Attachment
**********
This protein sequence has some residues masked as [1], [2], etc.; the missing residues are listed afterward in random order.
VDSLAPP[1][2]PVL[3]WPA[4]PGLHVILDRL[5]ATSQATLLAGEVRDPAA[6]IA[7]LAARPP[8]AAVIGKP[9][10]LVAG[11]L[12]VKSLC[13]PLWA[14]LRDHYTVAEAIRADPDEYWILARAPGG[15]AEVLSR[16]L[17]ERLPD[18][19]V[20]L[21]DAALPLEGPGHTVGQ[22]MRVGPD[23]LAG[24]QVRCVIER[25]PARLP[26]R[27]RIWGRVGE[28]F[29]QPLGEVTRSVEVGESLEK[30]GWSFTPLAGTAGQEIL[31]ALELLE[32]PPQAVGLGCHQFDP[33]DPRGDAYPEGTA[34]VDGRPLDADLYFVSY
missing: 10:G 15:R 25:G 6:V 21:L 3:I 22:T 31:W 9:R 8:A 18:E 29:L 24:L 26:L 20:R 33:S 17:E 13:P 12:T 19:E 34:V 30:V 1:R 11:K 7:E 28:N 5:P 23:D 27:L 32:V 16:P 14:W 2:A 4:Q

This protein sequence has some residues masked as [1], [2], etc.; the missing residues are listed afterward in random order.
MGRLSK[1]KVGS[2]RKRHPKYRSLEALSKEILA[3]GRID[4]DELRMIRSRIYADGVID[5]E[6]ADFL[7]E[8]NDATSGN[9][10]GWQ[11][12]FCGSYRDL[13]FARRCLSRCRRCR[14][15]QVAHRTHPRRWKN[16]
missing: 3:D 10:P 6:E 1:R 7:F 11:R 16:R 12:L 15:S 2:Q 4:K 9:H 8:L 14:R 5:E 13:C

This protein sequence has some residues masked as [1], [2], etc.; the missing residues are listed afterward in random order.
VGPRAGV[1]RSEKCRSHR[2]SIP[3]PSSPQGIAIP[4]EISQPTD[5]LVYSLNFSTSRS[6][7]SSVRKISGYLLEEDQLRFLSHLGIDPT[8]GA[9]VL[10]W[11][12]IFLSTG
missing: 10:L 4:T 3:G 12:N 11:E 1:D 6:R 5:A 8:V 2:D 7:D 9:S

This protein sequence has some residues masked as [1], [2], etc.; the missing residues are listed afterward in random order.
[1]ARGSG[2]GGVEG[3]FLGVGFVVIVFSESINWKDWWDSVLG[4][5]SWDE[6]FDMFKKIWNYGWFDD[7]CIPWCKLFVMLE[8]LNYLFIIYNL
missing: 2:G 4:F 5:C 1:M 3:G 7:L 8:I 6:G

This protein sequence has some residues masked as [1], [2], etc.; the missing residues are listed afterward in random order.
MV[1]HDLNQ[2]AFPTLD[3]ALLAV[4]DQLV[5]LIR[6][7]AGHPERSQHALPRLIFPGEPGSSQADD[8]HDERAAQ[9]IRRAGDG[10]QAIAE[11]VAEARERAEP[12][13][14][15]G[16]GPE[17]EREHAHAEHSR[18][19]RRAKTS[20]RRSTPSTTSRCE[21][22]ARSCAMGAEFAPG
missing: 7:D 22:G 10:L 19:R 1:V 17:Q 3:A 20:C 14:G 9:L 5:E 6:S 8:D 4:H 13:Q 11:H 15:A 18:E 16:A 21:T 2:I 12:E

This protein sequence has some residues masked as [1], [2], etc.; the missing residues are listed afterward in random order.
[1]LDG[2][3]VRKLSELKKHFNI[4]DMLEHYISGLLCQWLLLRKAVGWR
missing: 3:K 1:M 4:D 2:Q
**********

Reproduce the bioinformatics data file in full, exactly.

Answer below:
This protein sequence has some residues masked as [1], [2], etc.; the missing residues are listed afterward in random order.
VDSLAPP[1][2]PVL[3]WPA[4]PGLHVILDRL[5]ATSQATLLAGEVRDPAA[6]IA[7]LAARPP[8]AAVIGKP[9][10]LVAG[11]L[12]VKSLC[13]PLWA[14]LRDHYTVAEAIRADPDEYWILARAPGG[15]AEVLSR[16]L[17]ERLPD[18][19]V[20]L[21]DAALPLEGPGHTVGQ[22]MRVGPD[23]LAG[24]QVRCVIER[25]PARLP[26]R[27]RIWGRVGE[28]F[29]QPLGEVTRSVEVGESLEK[30]GWSFTPLAGTAGQEIL[31]ALELLE[32]PPQAVGLGCHQFDP[33]DPRGDAYPEGTA[34]VDGRPLDADLYFVSY
missing: 10:G 15:R 25:G 6:V 21:L 3:I 22:T 31:W 9:R 8:A 18:E 29:L 24:L 26:L 20:R 33:S 17:E 13:P 12:T 19:E 34:V 30:V 1:R 11:K 7:E 28:N 5:P 23:D 27:L 32:V 16:P 14:W 2:A 4:Q

This protein sequence has some residues masked as [1], [2], etc.; the missing residues are listed afterward in random order.
MGRLSK[1]KVGS[2]RKRHPKYRSLEALSKEILA[3]GRID[4]DELRMIRSRIYADGVID[5]E[6]ADFL[7]E[8]NDATSGN[9][10]GWQ[11][12]FCGSYRDL[13]FARRCLSRCRRCR[14][15]QVAHRTHPRRWKN[16]
missing: 3:D 10:P 6:E 1:R 7:F 11:R 16:R 12:L 15:S 2:Q 4:K 9:H 8:L 14:R 5:E 13:C

This protein sequence has some residues masked as [1], [2], etc.; the missing residues are listed afterward in random order.
VGPRAGV[1]RSEKCRSHR[2]SIP[3]PSSPQGIAIP[4]EISQPTD[5]LVYSLNFSTSRS[6][7]SSVRKISGYLLEEDQLRFLSHLGIDPT[8]GA[9]VL[10]W[11][12]IFLSTG
missing: 10:L 4:T 3:G 12:N 11:E 1:D 6:R 5:A 8:V 2:D 7:D 9:S

This protein sequence has some residues masked as [1], [2], etc.; the missing residues are listed afterward in random order.
[1]ARGSG[2]GGVEG[3]FLGVGFVVIVFSESINWKDWWDSVLG[4][5]SWDE[6]FDMFKKIWNYGWFDD[7]CIPWCKLFVMLE[8]LNYLFIIYNL
missing: 2:G 4:F 5:C 1:M 3:G 7:L 8:I 6:G

This protein sequence has some residues masked as [1], [2], etc.; the missing residues are listed afterward in random order.
MV[1]HDLNQ[2]AFPTLD[3]ALLAV[4]DQLV[5]LIR[6][7]AGHPERSQHALPRLIFPGEPGSSQADD[8]HDERAAQ[9]IRRAGDG[10]QAIAE[11]VAEARERAEP[12][13][14][15]G[16]GPE[17]EREHAHAEHSR[18][19]RRAKTS[20]RRSTPSTTSRCE[21][22]ARSCAMGAEFAPG
missing: 7:D 22:G 10:L 19:R 1:V 17:Q 3:A 20:C 14:G 9:L 5:E 6:S 8:D 4:H 13:Q 11:H 15:A 18:E 16:A 21:T 2:I 12:E

This protein sequence has some residues masked as [1], [2], etc.; the missing residues are listed afterward in random order.
[1]LDG[2][3]VRKLSELKKHFNI[4]DMLEHYISGLLCQWLLLRKAVGWR
missing: 3:K 1:M 4:D 2:Q